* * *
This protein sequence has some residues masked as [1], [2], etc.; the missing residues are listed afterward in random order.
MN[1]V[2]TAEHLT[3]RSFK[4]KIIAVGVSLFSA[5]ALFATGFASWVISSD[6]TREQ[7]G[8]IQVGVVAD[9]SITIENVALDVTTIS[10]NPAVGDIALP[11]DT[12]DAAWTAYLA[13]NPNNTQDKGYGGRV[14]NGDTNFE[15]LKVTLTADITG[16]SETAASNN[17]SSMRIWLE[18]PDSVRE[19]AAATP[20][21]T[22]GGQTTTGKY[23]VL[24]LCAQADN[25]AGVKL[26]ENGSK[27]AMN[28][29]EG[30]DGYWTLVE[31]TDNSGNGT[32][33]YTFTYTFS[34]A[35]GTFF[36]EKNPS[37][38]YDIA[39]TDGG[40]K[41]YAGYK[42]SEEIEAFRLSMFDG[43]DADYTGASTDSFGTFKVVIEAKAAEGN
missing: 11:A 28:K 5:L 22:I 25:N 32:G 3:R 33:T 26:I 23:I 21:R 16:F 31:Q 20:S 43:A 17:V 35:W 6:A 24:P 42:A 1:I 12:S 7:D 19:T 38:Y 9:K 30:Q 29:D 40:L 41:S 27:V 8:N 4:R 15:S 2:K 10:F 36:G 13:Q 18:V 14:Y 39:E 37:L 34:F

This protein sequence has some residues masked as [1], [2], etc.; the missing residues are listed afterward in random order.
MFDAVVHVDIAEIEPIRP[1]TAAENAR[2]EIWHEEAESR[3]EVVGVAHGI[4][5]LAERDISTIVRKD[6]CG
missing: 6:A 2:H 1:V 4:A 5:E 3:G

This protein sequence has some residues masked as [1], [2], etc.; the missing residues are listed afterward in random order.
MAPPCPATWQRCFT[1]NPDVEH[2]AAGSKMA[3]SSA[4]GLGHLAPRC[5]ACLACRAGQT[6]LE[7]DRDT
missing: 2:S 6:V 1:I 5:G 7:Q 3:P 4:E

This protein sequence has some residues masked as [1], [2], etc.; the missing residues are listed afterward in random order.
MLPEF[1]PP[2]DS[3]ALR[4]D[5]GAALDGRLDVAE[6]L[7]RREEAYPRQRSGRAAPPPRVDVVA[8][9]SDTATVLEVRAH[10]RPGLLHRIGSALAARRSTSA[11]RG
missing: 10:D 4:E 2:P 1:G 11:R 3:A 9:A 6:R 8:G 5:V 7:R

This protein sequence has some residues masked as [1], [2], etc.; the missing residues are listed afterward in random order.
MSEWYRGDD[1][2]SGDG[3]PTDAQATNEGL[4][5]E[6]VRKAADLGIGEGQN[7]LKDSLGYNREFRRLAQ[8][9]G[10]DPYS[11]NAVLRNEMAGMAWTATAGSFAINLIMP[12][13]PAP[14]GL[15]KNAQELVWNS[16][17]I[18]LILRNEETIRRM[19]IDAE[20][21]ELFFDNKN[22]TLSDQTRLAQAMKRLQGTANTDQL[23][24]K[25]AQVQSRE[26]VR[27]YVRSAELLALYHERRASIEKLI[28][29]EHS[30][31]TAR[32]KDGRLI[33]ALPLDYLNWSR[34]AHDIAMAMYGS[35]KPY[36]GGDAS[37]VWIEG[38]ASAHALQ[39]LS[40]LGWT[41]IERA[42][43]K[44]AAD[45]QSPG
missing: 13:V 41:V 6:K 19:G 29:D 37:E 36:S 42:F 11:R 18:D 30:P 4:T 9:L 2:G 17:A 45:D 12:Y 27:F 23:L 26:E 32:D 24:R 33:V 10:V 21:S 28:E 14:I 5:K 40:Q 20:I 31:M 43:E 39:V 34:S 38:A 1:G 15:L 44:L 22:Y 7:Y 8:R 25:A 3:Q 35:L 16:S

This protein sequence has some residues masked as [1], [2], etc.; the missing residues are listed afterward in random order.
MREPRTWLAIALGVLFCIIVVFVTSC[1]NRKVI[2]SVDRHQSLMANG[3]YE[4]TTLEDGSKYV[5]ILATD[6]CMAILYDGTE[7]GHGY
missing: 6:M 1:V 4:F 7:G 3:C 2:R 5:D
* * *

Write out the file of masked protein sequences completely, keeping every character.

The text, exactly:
This protein sequence has some residues masked as [1], [2], etc.; the missing residues are listed afterward in random order.
MN[1]V[2]TAEHLT[3]RSFK[4]KIIAVGVSLFSA[5]ALFATGFASWVISSD[6]TREQ[7]G[8]IQVGVVAD[9]SITIENVALDVTTIS[10]NPAVGDIALP[11]DT[12]DAAWTAYLA[13]NPNNTQDKGYGGRV[14]NGDTNFE[15]LKVTLTADITG[16]SETAASNN[17]SSMRIWLE[18]PDSVRE[19]AAATP[20][21]T[22]GGQTTTGKY[23]VL[24]LCAQADN[25]AGVKL[26]ENGSK[27]AMN[28][29]EG[30]DGYWTLVE[31]TDNSGNGT[32][33]YTFTYTFS[34]A[35]GTFF[36]EKNPS[37][38]YDIA[39]TDGG[40]K[41]YAGYK[42]SEEIEAFRLSMFDG[43]DADYTGASTDSFGTFKVVIEAKAAEGN
missing: 11:A 28:K 5:L 22:I 25:N 32:G 3:R 33:T 26:I 23:I 21:R 16:F 31:Q 20:S 43:A 17:V 35:W 6:A 24:P 42:A 1:I 12:S 7:D 19:T 38:Y 9:K 30:Q 29:D 40:L 41:S 27:V 8:N 4:R 15:S 2:K 10:F 36:G 13:Q 18:V 14:Y 39:E 37:L 34:F

This protein sequence has some residues masked as [1], [2], etc.; the missing residues are listed afterward in random order.
MFDAVVHVDIAEIEPIRP[1]TAAENAR[2]EIWHEEAESR[3]EVVGVAHGI[4][5]LAERDISTIVRKD[6]CG
missing: 6:A 2:H 1:V 4:A 5:E 3:G

This protein sequence has some residues masked as [1], [2], etc.; the missing residues are listed afterward in random order.
MAPPCPATWQRCFT[1]NPDVEH[2]AAGSKMA[3]SSA[4]GLGHLAPRC[5]ACLACRAGQT[6]LE[7]DRDT
missing: 2:S 6:V 1:I 5:G 7:Q 3:P 4:E

This protein sequence has some residues masked as [1], [2], etc.; the missing residues are listed afterward in random order.
MLPEF[1]PP[2]DS[3]ALR[4]D[5]GAALDGRLDVAE[6]L[7]RREEAYPRQRSGRAAPPPRVDVVA[8][9]SDTATVLEVRAH[10]RPGLLHRIGSALAARRSTSA[11]RG
missing: 10:D 4:E 2:P 1:G 11:R 3:A 9:A 6:R 8:G 5:V 7:R

This protein sequence has some residues masked as [1], [2], etc.; the missing residues are listed afterward in random order.
MSEWYRGDD[1][2]SGDG[3]PTDAQATNEGL[4][5]E[6]VRKAADLGIGEGQN[7]LKDSLGYNREFRRLAQ[8][9]G[10]DPYS[11]NAVLRNEMAGMAWTATAGSFAINLIMP[12][13]PAP[14]GL[15]KNAQELVWNS[16][17]I[18]LILRNEETIRRM[19]IDAE[20][21]ELFFDNKN[22]TLSDQTRLAQAMKRLQGTANTDQL[23][24]K[25]AQVQSRE[26]VR[27]YVRSAELLALYHERRASIEKLI[28][29]EHS[30][31]TAR[32]KDGRLI[33]ALPLDYLNWSR[34]AHDIAMAMYGS[35]KPY[36]GGDAS[37]VWIEG[38]ASAHALQ[39]LS[40]LGWT[41]IERA[42][43]K[44]AAD[45]QSPG
missing: 13:V 41:V 6:K 19:G 29:D 37:E 36:S 42:F 11:R 18:D 30:P 4:T 9:L 2:G 17:A 45:D 12:Y 27:F 23:L 26:E 32:D 24:R 33:V 10:V 21:S 28:E 14:I 5:K 40:Q 20:I 31:M 43:E 39:V 34:S 38:A 1:G 15:L 44:L 22:Y 7:Y 8:R 25:A 3:Q 35:L 16:S

This protein sequence has some residues masked as [1], [2], etc.; the missing residues are listed afterward in random order.
MREPRTWLAIALGVLFCIIVVFVTSC[1]NRKVI[2]SVDRHQSLMANG[3]YE[4]TTLEDGSKYV[5]ILATD[6]CMAILYDGTE[7]GHGY
missing: 6:M 1:V 4:F 7:G 3:C 2:R 5:D